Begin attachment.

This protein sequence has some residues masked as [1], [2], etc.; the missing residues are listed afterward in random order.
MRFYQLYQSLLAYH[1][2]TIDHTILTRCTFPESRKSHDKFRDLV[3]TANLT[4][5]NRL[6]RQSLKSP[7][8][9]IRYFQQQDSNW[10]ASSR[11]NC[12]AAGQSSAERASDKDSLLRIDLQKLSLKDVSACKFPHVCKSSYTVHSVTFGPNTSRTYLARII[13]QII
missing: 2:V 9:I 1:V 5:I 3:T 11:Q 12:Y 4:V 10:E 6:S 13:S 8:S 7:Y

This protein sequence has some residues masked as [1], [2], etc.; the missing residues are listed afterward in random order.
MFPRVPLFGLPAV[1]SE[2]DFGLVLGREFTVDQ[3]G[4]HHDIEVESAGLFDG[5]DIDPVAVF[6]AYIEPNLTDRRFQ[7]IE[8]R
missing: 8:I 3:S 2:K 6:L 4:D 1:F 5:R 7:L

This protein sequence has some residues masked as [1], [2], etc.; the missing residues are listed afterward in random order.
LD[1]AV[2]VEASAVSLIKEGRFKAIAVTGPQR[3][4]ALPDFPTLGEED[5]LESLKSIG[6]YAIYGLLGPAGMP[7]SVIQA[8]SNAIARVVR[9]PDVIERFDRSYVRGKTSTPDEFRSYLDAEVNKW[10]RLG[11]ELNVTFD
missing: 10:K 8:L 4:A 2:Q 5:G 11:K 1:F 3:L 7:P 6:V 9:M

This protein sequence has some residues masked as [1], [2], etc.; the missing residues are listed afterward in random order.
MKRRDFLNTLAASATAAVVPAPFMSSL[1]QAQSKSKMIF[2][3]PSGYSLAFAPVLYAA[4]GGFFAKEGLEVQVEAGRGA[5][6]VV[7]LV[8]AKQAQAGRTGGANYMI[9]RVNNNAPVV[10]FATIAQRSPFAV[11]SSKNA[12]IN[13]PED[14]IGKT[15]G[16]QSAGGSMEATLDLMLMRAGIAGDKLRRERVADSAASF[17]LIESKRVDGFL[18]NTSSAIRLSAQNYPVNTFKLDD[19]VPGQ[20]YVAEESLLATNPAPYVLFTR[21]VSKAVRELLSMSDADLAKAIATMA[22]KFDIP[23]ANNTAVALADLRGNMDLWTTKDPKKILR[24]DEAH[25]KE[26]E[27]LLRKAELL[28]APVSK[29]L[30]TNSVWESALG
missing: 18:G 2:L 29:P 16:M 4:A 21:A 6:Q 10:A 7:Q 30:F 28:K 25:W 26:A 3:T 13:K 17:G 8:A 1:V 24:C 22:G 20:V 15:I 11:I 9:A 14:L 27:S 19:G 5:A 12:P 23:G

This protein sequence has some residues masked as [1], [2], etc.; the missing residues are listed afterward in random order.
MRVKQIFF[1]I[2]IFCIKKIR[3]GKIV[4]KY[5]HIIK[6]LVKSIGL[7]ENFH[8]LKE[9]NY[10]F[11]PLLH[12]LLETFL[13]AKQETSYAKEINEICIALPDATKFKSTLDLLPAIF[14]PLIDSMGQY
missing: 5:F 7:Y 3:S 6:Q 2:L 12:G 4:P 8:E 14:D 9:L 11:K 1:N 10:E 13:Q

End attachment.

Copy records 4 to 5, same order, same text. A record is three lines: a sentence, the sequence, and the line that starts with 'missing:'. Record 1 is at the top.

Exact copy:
This protein sequence has some residues masked as [1], [2], etc.; the missing residues are listed afterward in random order.
MKRRDFLNTLAASATAAVVPAPFMSSL[1]QAQSKSKMIF[2][3]PSGYSLAFAPVLYAA[4]GGFFAKEGLEVQVEAGRGA[5][6]VV[7]LV[8]AKQAQAGRTGGANYMI[9]RVNNNAPVV[10]FATIAQRSPFAV[11]SSKNA[12]IN[13]PED[14]IGKT[15]G[16]QSAGGSMEATLDLMLMRAGIAGDKLRRERVADSAASF[17]LIESKRVDGFL[18]NTSSAIRLSAQNYPVNTFKLDD[19]VPGQ[20]YVAEESLLATNPAPYVLFTR[21]VSKAVRELLSMSDADLAKAIATMA[22]KFDIP[23]ANNTAVALADLRGNMDLWTTKDPKKILR[24]DEAH[25]KE[26]E[27]LLRKAELL[28]APVSK[29]L[30]TNSVWESALG
missing: 18:G 2:L 29:P 16:M 4:A 21:A 6:Q 10:A 7:Q 30:F 28:K 25:W 26:A 3:T 13:K 17:G 8:A 1:V 24:C 22:G 20:V 15:I 11:I 9:A 14:L 27:S 19:G 5:A 12:P 23:G

This protein sequence has some residues masked as [1], [2], etc.; the missing residues are listed afterward in random order.
MRVKQIFF[1]I[2]IFCIKKIR[3]GKIV[4]KY[5]HIIK[6]LVKSIGL[7]ENFH[8]LKE[9]NY[10]F[11]PLLH[12]LLETFL[13]AKQETSYAKEINEICIALPDATKFKSTLDLLPAIF[14]PLIDSMGQY
missing: 5:F 7:Y 3:S 6:Q 2:L 12:G 4:P 8:E 14:D 9:L 11:K 1:N 10:E 13:Q